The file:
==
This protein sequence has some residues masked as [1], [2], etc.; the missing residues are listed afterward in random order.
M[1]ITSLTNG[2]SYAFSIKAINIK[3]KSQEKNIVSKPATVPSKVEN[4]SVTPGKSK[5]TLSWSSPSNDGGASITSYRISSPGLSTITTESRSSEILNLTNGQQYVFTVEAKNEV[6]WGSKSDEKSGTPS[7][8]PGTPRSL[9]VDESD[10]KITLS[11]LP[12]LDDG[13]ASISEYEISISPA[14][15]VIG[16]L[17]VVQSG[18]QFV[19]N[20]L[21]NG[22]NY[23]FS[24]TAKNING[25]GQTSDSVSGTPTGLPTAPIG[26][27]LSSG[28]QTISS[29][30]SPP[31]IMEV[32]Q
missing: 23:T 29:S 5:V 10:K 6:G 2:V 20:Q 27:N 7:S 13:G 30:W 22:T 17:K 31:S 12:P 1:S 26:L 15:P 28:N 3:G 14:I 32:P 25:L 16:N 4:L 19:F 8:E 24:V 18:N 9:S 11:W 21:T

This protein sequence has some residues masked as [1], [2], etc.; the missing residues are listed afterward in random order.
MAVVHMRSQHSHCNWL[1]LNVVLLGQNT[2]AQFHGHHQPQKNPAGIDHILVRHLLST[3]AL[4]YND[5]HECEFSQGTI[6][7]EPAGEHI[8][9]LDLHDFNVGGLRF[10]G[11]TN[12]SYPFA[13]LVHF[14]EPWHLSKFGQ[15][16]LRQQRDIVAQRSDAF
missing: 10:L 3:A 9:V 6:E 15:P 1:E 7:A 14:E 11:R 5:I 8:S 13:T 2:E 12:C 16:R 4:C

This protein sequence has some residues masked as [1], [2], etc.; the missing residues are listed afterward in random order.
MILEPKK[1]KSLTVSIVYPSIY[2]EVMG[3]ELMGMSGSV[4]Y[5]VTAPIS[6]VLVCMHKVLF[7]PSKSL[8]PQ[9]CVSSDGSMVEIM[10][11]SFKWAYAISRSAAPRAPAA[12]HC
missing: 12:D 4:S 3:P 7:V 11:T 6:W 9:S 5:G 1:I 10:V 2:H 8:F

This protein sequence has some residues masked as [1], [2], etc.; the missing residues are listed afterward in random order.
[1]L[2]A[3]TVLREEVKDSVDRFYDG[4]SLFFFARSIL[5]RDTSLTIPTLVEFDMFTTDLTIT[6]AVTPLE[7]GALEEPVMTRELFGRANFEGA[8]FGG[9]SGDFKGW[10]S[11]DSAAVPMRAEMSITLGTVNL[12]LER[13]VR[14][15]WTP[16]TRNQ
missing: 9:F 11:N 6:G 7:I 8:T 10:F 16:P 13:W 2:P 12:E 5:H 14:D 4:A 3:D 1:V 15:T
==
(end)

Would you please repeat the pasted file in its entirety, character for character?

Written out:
This protein sequence has some residues masked as [1], [2], etc.; the missing residues are listed afterward in random order.
M[1]ITSLTNG[2]SYAFSIKAINIK[3]KSQEKNIVSKPATVPSKVEN[4]SVTPGKSK[5]TLSWSSPSNDGGASITSYRISSPGLSTITTESRSSEILNLTNGQQYVFTVEAKNEV[6]WGSKSDEKSGTPS[7][8]PGTPRSL[9]VDESD[10]KITLS[11]LP[12]LDDG[13]ASISEYEISISPA[14][15]VIG[16]L[17]VVQSG[18]QFV[19]N[20]L[21]NG[22]NY[23]FS[24]TAKNING[25]GQTSDSVSGTPTGLPTAPIG[26][27]LSSG[28]QTISS[29][30]SPP[31]IMEV[32]Q
missing: 23:T 29:S 5:V 10:K 6:G 2:V 20:Q 27:N 7:S 13:G 30:W 22:T 17:K 31:S 12:P 1:S 26:L 15:P 28:N 3:G 14:I 32:P 25:L 16:N 4:L 19:F 8:E 24:V 18:N 9:S 11:W 21:T

This protein sequence has some residues masked as [1], [2], etc.; the missing residues are listed afterward in random order.
MAVVHMRSQHSHCNWL[1]LNVVLLGQNT[2]AQFHGHHQPQKNPAGIDHILVRHLLST[3]AL[4]YND[5]HECEFSQGTI[6][7]EPAGEHI[8][9]LDLHDFNVGGLRF[10]G[11]TN[12]SYPFA[13]LVHF[14]EPWHLSKFGQ[15][16]LRQQRDIVAQRSDAF
missing: 10:L 3:A 9:V 6:E 15:P 1:E 7:A 14:E 11:R 5:I 8:S 13:T 2:E 12:C 16:R 4:C

This protein sequence has some residues masked as [1], [2], etc.; the missing residues are listed afterward in random order.
MILEPKK[1]KSLTVSIVYPSIY[2]EVMG[3]ELMGMSGSV[4]Y[5]VTAPIS[6]VLVCMHKVLF[7]PSKSL[8]PQ[9]CVSSDGSMVEIM[10][11]SFKWAYAISRSAAPRAPAA[12]HC
missing: 12:D 4:S 3:P 7:V 11:T 6:W 9:S 5:G 1:I 10:V 2:H 8:F

This protein sequence has some residues masked as [1], [2], etc.; the missing residues are listed afterward in random order.
[1]L[2]A[3]TVLREEVKDSVDRFYDG[4]SLFFFARSIL[5]RDTSLTIPTLVEFDMFTTDLTIT[6]AVTPLE[7]GALEEPVMTRELFGRANFEGA[8]FGG[9]SGDFKGW[10]S[11]DSAAVPMRAEMSITLGTVNL[12]LER[13]VR[14][15]WTP[16]TRNQ
missing: 9:F 11:N 6:G 7:I 8:T 10:F 16:P 13:W 2:P 12:E 5:H 14:D 4:A 3:D 1:V 15:T